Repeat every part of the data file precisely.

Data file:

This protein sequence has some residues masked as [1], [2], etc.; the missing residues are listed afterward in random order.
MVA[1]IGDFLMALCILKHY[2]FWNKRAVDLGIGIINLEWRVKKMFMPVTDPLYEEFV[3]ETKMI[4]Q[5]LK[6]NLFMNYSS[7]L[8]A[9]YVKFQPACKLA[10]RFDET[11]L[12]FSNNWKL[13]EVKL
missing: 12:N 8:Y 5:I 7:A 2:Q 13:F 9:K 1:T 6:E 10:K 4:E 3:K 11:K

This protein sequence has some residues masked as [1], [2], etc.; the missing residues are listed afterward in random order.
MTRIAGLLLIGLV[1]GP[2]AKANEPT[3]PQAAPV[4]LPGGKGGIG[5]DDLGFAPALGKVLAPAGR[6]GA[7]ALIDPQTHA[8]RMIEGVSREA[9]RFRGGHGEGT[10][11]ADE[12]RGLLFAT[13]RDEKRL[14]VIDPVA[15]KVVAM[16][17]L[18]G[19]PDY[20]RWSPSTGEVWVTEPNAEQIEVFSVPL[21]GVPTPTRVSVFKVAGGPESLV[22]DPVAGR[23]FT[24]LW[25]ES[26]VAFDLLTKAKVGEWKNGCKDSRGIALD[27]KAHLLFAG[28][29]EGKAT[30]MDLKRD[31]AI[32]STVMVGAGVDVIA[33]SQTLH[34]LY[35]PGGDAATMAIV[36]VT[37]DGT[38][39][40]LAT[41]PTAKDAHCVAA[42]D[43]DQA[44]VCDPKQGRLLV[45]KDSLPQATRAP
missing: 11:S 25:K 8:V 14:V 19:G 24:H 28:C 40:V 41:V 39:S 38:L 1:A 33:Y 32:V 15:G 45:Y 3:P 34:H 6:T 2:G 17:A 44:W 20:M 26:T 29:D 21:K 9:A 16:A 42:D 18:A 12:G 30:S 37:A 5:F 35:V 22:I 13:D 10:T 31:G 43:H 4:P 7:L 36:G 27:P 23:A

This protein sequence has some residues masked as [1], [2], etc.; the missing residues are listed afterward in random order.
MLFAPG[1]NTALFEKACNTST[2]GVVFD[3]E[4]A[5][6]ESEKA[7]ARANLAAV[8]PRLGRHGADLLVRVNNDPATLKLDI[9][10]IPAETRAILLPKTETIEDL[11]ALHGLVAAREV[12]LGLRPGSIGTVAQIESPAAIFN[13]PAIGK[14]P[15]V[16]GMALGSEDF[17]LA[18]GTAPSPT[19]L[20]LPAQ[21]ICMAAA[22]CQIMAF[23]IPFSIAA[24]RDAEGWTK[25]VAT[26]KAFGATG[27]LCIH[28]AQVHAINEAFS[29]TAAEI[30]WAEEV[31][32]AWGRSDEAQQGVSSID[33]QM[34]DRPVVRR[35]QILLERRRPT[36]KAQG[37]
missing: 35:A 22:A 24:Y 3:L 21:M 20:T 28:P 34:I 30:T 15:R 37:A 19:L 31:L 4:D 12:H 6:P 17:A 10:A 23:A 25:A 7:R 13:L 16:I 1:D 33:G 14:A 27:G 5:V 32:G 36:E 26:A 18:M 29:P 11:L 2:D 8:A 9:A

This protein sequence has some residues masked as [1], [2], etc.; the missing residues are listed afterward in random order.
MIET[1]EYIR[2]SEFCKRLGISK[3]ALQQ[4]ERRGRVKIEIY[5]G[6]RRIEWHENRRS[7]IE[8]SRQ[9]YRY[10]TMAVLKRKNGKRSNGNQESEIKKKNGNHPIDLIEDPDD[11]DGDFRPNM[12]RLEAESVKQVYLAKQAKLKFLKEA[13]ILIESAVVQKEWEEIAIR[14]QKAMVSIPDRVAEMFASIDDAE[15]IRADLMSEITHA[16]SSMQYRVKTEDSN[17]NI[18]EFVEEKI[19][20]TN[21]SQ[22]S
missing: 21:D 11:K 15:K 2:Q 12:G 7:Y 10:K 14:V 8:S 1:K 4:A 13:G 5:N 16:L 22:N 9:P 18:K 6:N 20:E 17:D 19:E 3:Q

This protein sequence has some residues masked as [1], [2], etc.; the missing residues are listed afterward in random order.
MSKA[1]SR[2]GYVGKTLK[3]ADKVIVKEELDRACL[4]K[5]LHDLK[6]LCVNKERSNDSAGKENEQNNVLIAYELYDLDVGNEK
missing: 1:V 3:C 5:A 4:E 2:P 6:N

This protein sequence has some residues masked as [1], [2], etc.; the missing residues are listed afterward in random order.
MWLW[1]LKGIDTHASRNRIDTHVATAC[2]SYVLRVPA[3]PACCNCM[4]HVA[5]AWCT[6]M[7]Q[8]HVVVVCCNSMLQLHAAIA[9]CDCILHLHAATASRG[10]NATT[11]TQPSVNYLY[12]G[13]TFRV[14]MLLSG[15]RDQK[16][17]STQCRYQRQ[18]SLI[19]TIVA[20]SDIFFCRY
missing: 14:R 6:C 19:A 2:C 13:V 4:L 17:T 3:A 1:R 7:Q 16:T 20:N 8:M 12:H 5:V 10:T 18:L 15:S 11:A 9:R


This protein sequence has some residues masked as [1], [2], etc.; the missing residues are listed afterward in random order.
MVA[1]IGDFLMALCILKHY[2]FWNKRAVDLGIGIINLEWRVKKMFMPVTDPLYEEFV[3]ETKMI[4]Q[5]LK[6]NLFMNYSS[7]L[8]A[9]YVKFQPACKLA[10]RFDET[11]L[12]FSNNWKL[13]EVKL
missing: 12:N 8:Y 5:I 7:A 2:Q 13:F 9:K 1:T 6:E 10:K 4:E 3:K 11:K

This protein sequence has some residues masked as [1], [2], etc.; the missing residues are listed afterward in random order.
MTRIAGLLLIGLV[1]GP[2]AKANEPT[3]PQAAPV[4]LPGGKGGIG[5]DDLGFAPALGKVLAPAGR[6]GA[7]ALIDPQTHA[8]RMIEGVSREA[9]RFRGGHGEGT[10][11]ADE[12]RGLLFAT[13]RDEKRL[14]VIDPVA[15]KVVAM[16][17]L[18]G[19]PDY[20]RWSPSTGEVWVTEPNAEQIEVFSVPL[21]GVPTPTRVSVFKVAGGPESLV[22]DPVAGR[23]FT[24]LW[25]ES[26]VAFDLLTKAKVGEWKNGCKDSRGIALD[27]KAHLLFAG[28][29]EGKAT[30]MDLKRD[31]AI[32]STVMVGAGVDVIA[33]SQTLH[34]LY[35]PGGDAATMAIV[36]VT[37]DGT[38][39][40]LAT[41]PTAKDAHCVAA[42]D[43]DQA[44]VCDPKQGRLLV[45]KDSLPQATRAP
missing: 11:S 25:K 8:V 14:V 19:G 24:H 28:C 40:V 41:V 39:S 38:L 1:A 33:Y 32:V 15:G 45:Y 3:P 34:H 6:T 2:G 17:A 44:W 20:M 26:T 29:D 21:K 9:A 16:A 42:D 18:A 12:G 30:S 37:A 5:F 35:V 22:I 13:D 10:T 31:G 43:H 4:P 7:L 36:G 27:P 23:A

This protein sequence has some residues masked as [1], [2], etc.; the missing residues are listed afterward in random order.
MLFAPG[1]NTALFEKACNTST[2]GVVFD[3]E[4]A[5][6]ESEKA[7]ARANLAAV[8]PRLGRHGADLLVRVNNDPATLKLDI[9][10]IPAETRAILLPKTETIEDL[11]ALHGLVAAREV[12]LGLRPGSIGTVAQIESPAAIFN[13]PAIGK[14]P[15]V[16]GMALGSEDF[17]LA[18]GTAPSPT[19]L[20]LPAQ[21]ICMAAA[22]CQIMAF[23]IPFSIAA[24]RDAEGWTK[25]VAT[26]KAFGATG[27]LCIH[28]AQVHAINEAFS[29]TAAEI[30]WAEEV[31][32]AWGRSDEAQQGVSSID[33]QM[34]DRPVVRR[35]QILLERRRPT[36]KAQG[37]
missing: 35:A 22:A 24:Y 3:L 21:M 20:T 28:P 34:I 30:T 15:R 37:A 19:L 31:L 4:D 12:H 6:P 17:A 10:A 23:A 25:A 7:R 13:L 16:I 1:D 33:G 14:A 27:G 5:V 32:G 36:E 26:A 18:M 29:P 11:L 2:D 8:A 9:A

This protein sequence has some residues masked as [1], [2], etc.; the missing residues are listed afterward in random order.
MIET[1]EYIR[2]SEFCKRLGISK[3]ALQQ[4]ERRGRVKIEIY[5]G[6]RRIEWHENRRS[7]IE[8]SRQ[9]YRY[10]TMAVLKRKNGKRSNGNQESEIKKKNGNHPIDLIEDPDD[11]DGDFRPNM[12]RLEAESVKQVYLAKQAKLKFLKEA[13]ILIESAVVQKEWEEIAIR[14]QKAMVSIPDRVAEMFASIDDAE[15]IRADLMSEITHA[16]SSMQYRVKTEDSN[17]NI[18]EFVEEKI[19][20]TN[21]SQ[22]S
missing: 21:D 11:K 15:K 2:Q 12:G 7:Y 10:K 14:V 8:S 1:K 4:A 13:G 5:N 16:L 22:N 9:P 18:K 6:N 20:E 17:D 19:E 3:Q

This protein sequence has some residues masked as [1], [2], etc.; the missing residues are listed afterward in random order.
MSKA[1]SR[2]GYVGKTLK[3]ADKVIVKEELDRACL[4]K[5]LHDLK[6]LCVNKERSNDSAGKENEQNNVLIAYELYDLDVGNEK
missing: 1:V 3:C 5:A 4:E 2:P 6:N

This protein sequence has some residues masked as [1], [2], etc.; the missing residues are listed afterward in random order.
MWLW[1]LKGIDTHASRNRIDTHVATAC[2]SYVLRVPA[3]PACCNCM[4]HVA[5]AWCT[6]M[7]Q[8]HVVVVCCNSMLQLHAAIA[9]CDCILHLHAATASRG[10]NATT[11]TQPSVNYLY[12]G[13]TFRV[14]MLLSG[15]RDQK[16][17]STQCRYQRQ[18]SLI[19]TIVA[20]SDIFFCRY
missing: 14:R 6:C 19:A 2:C 13:V 4:L 17:T 3:A 1:R 7:Q 16:T 20:N 8:M 12:H 5:V 10:T 18:L 15:S 11:A 9:R